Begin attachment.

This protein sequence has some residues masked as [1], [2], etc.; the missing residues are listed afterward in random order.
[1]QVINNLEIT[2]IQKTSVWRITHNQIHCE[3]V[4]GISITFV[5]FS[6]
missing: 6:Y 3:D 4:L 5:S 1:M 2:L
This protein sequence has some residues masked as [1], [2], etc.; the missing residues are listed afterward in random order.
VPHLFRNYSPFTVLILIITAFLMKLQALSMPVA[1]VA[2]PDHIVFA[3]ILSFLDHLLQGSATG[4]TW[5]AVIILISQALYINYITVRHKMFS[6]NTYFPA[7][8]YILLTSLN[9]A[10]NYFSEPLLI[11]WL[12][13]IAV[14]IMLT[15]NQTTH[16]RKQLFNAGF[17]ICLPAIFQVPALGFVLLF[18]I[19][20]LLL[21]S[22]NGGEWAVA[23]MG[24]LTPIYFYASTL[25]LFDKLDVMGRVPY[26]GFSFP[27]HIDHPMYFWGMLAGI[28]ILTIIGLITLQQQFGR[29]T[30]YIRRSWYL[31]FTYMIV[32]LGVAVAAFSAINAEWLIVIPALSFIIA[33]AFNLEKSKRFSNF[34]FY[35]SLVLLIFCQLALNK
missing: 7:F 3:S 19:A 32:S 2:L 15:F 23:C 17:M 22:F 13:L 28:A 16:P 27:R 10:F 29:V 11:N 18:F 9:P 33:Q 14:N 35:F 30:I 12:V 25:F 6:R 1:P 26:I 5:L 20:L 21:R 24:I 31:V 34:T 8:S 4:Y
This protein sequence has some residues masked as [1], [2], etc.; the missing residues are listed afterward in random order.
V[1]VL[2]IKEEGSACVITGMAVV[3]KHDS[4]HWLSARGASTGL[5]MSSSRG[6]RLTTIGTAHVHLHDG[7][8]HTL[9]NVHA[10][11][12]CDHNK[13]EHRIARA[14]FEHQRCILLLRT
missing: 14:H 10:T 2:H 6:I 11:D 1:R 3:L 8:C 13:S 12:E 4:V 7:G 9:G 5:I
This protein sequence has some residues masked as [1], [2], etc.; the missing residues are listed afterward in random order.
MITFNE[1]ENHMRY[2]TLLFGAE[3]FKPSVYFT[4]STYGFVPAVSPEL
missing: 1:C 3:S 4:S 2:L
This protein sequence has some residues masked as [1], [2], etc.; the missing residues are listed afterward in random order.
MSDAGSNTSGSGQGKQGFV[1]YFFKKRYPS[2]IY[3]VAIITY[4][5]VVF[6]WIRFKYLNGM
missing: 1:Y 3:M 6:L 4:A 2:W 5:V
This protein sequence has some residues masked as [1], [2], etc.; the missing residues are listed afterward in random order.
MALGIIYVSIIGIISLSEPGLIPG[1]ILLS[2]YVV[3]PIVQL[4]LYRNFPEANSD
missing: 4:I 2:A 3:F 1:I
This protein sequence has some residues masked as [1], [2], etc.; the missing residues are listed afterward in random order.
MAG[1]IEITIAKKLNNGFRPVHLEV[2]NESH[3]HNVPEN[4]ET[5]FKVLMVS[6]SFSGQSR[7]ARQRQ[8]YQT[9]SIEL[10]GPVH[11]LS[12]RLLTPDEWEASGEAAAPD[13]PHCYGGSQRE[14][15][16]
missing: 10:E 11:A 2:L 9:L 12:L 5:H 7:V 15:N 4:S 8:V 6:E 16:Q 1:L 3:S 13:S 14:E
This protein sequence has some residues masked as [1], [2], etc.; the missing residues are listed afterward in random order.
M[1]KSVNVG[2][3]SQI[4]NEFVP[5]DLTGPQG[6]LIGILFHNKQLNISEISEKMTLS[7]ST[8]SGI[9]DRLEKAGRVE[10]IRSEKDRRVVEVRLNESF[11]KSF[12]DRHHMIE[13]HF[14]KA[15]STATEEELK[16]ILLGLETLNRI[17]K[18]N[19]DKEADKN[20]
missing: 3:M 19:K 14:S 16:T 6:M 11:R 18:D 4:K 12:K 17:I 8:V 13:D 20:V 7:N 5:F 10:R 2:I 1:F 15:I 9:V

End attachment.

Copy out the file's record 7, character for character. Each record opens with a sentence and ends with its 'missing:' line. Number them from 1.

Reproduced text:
This protein sequence has some residues masked as [1], [2], etc.; the missing residues are listed afterward in random order.
MAG[1]IEITIAKKLNNGFRPVHLEV[2]NESH[3]HNVPEN[4]ET[5]FKVLMVS[6]SFSGQSR[7]ARQRQ[8]YQT[9]SIEL[10]GPVH[11]LS[12]RLLTPDEWEASGEAAAPD[13]PHCYGGSQRE[14][15][16]
missing: 10:E 11:A 2:L 9:L 12:L 5:H 7:V 15:N 4:S 8:V 6:E 16:Q 1:L 3:S 13:S 14:E